Pop

Halsey Urges Compassion For People With Bipolar Disorder: 'No Jokes Right Now'

Halsey has been upfront about her struggles with mental health over the years, and in a series of early morning tweets on Tuesday (July 21), the singer urged patience and understanding for those who are suffering during a bipolar episode. "No jokes right now," the singer said without revealing what inspired the comments.

Saying she's dedicated her career to offering education and insight into bipolar disorder, Halsey noted she's "disturbed by what I'm seeing. Personal opinions about someone aside, a manic episode isn't a joke." More bluntly, Halsey said that if people can't offer understanding or sympathy, they should try just saying nothing.

Back in May, Halsey -- who has discussed being diagnosed with bipolar disorder in high school -- took a deep dive into her mental health struggles in a YouTube Artist Spotlight Stories conversation with psychologist Snehi Kapur as part of Mental Health Awareness Month. During the discussion, she talked about the public perception of mental illness and how the media seems to fetishize it, especially in women.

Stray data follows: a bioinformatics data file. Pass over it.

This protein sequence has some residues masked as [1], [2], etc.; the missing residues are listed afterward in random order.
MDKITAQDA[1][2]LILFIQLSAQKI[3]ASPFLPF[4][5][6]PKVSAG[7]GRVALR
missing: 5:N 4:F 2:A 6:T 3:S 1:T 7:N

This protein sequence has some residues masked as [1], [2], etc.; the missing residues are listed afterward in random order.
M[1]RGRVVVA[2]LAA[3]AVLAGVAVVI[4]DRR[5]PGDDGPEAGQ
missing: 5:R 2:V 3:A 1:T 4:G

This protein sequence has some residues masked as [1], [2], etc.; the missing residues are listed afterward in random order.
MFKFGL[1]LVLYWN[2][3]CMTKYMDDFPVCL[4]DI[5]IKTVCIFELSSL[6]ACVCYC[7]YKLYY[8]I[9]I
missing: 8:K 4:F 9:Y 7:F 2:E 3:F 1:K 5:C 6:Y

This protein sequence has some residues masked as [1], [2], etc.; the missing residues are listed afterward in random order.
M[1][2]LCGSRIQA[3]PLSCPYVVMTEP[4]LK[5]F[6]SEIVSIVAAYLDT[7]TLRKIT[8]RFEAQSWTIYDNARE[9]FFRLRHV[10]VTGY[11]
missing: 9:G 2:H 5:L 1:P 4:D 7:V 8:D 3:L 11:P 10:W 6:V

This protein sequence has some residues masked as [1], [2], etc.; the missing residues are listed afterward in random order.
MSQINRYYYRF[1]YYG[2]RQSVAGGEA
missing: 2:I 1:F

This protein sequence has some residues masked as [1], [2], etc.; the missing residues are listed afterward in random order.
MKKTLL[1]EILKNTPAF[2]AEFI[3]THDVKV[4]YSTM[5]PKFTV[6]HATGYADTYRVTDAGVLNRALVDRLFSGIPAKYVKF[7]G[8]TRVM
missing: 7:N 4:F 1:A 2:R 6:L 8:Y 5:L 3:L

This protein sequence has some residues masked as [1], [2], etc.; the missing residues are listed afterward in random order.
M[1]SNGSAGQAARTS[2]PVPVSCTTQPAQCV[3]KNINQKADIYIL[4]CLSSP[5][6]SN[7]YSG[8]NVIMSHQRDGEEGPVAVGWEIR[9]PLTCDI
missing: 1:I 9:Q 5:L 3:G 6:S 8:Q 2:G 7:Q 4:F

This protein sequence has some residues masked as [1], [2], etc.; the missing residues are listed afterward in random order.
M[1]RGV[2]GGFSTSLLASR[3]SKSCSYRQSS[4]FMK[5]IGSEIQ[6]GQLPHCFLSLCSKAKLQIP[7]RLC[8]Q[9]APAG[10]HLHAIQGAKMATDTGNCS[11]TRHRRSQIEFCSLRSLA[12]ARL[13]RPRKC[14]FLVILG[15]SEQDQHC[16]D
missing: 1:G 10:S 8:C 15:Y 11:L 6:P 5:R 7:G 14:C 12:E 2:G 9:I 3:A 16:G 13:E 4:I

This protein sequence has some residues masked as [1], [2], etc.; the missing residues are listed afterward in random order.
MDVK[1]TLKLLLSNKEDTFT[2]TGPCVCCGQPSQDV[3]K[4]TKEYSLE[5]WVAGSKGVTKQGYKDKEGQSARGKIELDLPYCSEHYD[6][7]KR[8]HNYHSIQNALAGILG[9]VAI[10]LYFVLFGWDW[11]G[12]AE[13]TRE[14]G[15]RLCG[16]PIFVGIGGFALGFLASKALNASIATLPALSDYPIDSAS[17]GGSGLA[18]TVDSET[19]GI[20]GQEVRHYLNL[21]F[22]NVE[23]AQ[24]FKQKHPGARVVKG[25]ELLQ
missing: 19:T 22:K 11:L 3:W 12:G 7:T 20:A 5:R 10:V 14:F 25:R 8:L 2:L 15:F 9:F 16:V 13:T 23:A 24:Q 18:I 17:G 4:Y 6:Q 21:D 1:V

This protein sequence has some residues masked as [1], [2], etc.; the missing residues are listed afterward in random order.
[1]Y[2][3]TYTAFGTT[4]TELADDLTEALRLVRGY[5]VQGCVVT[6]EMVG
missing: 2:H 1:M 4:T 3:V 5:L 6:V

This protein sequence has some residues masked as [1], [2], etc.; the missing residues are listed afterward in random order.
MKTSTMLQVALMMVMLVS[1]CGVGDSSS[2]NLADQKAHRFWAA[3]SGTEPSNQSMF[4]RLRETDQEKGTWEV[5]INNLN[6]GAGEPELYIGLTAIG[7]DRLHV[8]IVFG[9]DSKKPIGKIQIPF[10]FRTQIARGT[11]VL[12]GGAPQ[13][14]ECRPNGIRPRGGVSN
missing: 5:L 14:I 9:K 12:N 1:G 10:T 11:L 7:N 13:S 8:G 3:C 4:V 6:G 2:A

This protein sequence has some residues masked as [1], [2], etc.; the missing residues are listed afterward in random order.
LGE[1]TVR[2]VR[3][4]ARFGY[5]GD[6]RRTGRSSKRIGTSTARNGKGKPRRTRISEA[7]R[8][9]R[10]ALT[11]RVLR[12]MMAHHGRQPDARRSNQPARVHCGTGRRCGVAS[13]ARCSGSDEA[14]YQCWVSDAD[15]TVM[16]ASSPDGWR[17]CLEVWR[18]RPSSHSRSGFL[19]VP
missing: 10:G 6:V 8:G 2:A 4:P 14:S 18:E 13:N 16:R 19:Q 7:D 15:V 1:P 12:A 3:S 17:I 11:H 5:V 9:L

Bipolar disorder is a mood disorder that typically manifests in two phases: a low phase (depression) and the manic phase (high energy).

Halsey also tweeted that "a lot of people you know" probably suffer from bipolar disorder, warning that making offensive remarks or vilifying them is not the right way to go, and can be the kind of triggering that could cause people to stay quiet about it. "You can hate someone’s actions or opinions without contributing to stigma that damages an entire community of sometimes vulnerable people all for a couple of laughs," she wrote.

"If you wanna think someone is an a--hole, go ahead. Lots of people with mental illnesses are great," she said. "Lots of them are a--holes. Because they are people. With nuanced personalities. But making jokes specifically targeted towards bipolar hurts more than the 1 person ur angry with."

See Halsey's tweets below.

If you or someone you know needs information or help regarding mental health issues, contact the the Substance Abuse and Mental Health Services Administration's national helpline at 1-800-662-HELP (4357). Free, confidential treatment referral and information is provided 24/7, and is available in English and Spanish.